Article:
How TO Make Buying Off The Plan Work For You

Buying off the plan is when the house/unit or apartment has not been built yet or is under construction.

In our investing careers, we have purchased several properties off the plan that have been very successful each time. There are many benefits to following this buying strategy however there are some risks too.

Benefits

  • Lower or alternative deposits – which means you can use a lower cash deposit, a bank guarantee or a deposit bond.
  • Maximum tax advantages
  • Stamp duty savings in some states
  • Redesign possibilities
  • Long settlement which allows potential for capital growth
  • If settlement is longer than 12 months, then often a revaluation at the current market price can allow 100% finance.
  • Opportunity to on sell the property prior to settlement

Risks

  • Project may not proceed at all
  • The finished product may not be what you expected
  • Expected capital growth doesn’t eventuate or may fall
  • Developer may go into liquidation which stalls the project and ties up your deposit.

As investors we always had our solicitors review the contract however we have found that sometimes they can miss things so as a rule, we generally review our own contracts in addition to the solicitor.

Below is a list of items that we may expect to see as part of our contracts for purchasing off the plan deals:

  • Floor plans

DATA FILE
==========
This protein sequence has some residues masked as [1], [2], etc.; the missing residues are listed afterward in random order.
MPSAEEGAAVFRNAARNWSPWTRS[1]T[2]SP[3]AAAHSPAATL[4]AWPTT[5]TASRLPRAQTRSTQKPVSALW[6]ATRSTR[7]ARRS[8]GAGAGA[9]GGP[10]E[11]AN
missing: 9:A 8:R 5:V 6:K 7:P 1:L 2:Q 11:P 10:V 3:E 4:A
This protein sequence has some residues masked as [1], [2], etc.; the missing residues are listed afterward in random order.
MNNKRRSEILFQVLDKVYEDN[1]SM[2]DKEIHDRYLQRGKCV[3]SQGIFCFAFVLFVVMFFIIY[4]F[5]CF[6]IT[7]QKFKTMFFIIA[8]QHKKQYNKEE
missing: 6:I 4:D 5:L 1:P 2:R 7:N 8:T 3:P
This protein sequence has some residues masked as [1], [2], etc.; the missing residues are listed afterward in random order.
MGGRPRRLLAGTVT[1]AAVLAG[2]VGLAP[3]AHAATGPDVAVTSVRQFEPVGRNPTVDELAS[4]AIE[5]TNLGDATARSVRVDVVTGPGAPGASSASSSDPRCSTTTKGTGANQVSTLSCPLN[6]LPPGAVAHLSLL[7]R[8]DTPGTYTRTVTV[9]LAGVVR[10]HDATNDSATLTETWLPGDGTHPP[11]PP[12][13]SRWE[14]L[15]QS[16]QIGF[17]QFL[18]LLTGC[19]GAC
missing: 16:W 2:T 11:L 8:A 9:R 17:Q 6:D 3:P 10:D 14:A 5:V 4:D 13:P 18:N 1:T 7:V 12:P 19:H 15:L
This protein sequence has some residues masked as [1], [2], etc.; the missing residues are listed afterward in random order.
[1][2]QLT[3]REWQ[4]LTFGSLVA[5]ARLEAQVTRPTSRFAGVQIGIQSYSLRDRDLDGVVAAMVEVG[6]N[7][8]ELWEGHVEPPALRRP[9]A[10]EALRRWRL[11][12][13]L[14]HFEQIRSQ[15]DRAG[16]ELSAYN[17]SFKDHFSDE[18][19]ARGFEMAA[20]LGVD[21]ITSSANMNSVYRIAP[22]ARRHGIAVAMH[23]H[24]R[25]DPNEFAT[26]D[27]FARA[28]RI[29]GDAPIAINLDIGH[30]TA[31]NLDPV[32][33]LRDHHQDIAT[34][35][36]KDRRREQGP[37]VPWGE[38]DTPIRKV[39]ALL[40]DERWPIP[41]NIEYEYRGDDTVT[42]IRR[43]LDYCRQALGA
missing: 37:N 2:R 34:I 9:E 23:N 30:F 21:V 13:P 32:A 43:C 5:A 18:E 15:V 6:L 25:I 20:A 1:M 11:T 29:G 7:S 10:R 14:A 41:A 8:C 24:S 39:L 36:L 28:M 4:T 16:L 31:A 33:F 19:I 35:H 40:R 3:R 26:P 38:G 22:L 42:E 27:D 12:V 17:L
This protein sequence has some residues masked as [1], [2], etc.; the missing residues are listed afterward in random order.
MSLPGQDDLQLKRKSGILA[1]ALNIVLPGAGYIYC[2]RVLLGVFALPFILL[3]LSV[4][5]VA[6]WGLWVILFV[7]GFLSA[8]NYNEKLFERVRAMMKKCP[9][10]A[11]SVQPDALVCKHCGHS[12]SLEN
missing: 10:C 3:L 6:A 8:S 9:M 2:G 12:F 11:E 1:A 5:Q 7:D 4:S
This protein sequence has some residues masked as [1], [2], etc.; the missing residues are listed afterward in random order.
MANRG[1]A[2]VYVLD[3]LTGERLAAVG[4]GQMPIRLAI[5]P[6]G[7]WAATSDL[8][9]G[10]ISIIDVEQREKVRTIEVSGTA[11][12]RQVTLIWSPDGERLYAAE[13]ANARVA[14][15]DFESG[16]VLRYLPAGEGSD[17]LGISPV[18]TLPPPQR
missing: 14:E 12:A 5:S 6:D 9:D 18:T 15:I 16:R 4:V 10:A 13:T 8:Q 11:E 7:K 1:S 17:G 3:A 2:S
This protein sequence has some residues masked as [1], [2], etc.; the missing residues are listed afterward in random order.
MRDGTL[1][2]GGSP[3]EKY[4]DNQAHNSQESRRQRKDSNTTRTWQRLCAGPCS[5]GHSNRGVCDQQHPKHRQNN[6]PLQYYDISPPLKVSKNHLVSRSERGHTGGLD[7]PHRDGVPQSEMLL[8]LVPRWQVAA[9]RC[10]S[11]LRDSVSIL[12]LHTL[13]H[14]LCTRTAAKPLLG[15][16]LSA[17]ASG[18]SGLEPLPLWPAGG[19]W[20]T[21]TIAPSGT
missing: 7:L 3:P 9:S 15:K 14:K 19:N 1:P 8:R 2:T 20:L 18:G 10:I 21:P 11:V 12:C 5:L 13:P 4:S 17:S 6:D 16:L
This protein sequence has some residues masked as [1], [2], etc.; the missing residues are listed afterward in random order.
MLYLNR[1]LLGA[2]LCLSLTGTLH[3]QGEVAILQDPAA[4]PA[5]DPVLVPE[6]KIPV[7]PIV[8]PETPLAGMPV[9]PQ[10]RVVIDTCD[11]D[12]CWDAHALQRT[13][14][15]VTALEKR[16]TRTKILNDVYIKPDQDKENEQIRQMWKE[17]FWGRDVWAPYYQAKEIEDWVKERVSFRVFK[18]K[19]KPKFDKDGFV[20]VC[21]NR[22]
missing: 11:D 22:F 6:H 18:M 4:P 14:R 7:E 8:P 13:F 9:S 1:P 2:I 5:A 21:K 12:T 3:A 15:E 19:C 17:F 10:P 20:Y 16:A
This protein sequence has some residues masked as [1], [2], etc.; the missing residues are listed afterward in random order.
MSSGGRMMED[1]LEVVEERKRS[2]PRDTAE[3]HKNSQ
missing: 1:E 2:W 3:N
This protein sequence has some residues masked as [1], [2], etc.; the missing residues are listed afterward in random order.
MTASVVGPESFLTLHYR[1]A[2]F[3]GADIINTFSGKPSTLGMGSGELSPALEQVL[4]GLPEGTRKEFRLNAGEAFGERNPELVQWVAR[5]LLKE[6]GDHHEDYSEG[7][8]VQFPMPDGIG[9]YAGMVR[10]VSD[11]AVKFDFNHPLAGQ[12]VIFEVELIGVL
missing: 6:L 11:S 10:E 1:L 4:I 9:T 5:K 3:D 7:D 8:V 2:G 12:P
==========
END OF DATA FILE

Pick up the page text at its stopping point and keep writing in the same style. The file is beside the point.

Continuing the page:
• Building plans
  • Site plans
  • Electrical plans

A detailed outline of fixtures and fittings including the standard of quality – some areas to watch out for are:

  • Kitchen cupboard construction
  • Exhaust fans in kitchen and bathrooms
  • Heating and cooling
  • Floor coverings – type and quality
  • Wall finishes – type and quality
  • Window dressings
  • Garage door – remote or manual
  • Letter box
  • Clothes line
  • Appliances (white or stainless steel) model, standard or its equivalent
  • Fly screens
  • Security doors
  • Lighting and electrical layouts
  • Extent of garden beds and lawns

We once had an experience whereby a contract for an ‘off the plan’ property we purchased in NSW had a list of inclusions that included a dishwasher, under sink water filter and power points in the kitchen. Being from Melbourne, we flew upto Sydney for the final inspection before settlement, and we noticed these items were missing however we did not have our contract with us to confirm. When we raised this with the builder at the time he refused to correct any of the above, claiming they were not part of the contract. Upon returning home we double checked the contract which stipulated that these items were included thus the builder was legally obliged to honor the agreement.

Our lesson here was to always take our contracts with us during final inspection prior to settlement and to double check that all the inclusions are actually in the property.

Until next time, happy investing.

Helen Collier-Kogtevs
Investor and author of 47 Biggest Mistakes in Property Investing and How to Avoid Them.

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